The Tower of London is usually thought as a place of imprisonment and death but has variously been used as an armoury, royal residence and repository of the Crown's treasure.
This is the layout of The Tower of London. To get here, get off at London Underground Tower Hill Station and follow the marked paths.
The Tower's oldest feature is the central White Tower, built by William the Conqueror. Tower Green is where the executions took place of those traitors lucky enough to be spared the public executions on nearby Tower Hill
Bloody Tower contains the room thought to have seen the murder of the "Prince in the Tower", Edward V and his brother, as well as quarters where Walter Raleigh spent 13 years of captivity writing his "History of the World".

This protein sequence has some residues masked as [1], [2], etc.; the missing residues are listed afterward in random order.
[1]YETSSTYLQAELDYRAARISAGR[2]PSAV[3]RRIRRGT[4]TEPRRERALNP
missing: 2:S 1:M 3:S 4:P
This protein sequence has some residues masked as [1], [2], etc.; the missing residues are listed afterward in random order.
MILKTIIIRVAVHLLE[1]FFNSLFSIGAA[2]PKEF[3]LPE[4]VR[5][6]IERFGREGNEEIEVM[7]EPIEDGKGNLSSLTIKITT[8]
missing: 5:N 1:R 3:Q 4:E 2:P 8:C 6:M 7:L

Traitor's Gate is where the prisoners were delivered after been ferried down the River Thames from the court of justice at Westminster.
Here are some of the must see attractions or structures inside the The Tower of London. The Tower of London also had a legend associated with the Ravens. It is believed that should the Ravens leave the Tower, the monarchy would fall. Hence, a small population of the Ravens should always remain.
I should have taken one of the photo of Yeoman Warders (often called Beefeaters) rather than this Guard
Views from the Tower are dominated by the twin towers of Tower Bridge which was built in 1880s.
The Fusiliers' Museum. The Royal Regiment of Fusiliers open their own museum here and separate entrance fee applies to enter this museum.
The Waterloo Barracks contain the Crown Jewels, the majority of which postdate the period of the Commonwealth (1649-1650). Three largest cut of diamonds in the world are on display here, the most famous of them, the Koh-i-Noor is set into a crown made for the Queen Mother in 1937.
Photography is not permitted in the Crown Jewels. Hence, I am unable to show the beauty of the crowns and diamonds here. However, I'm sure the description above will give some idea what are on display here.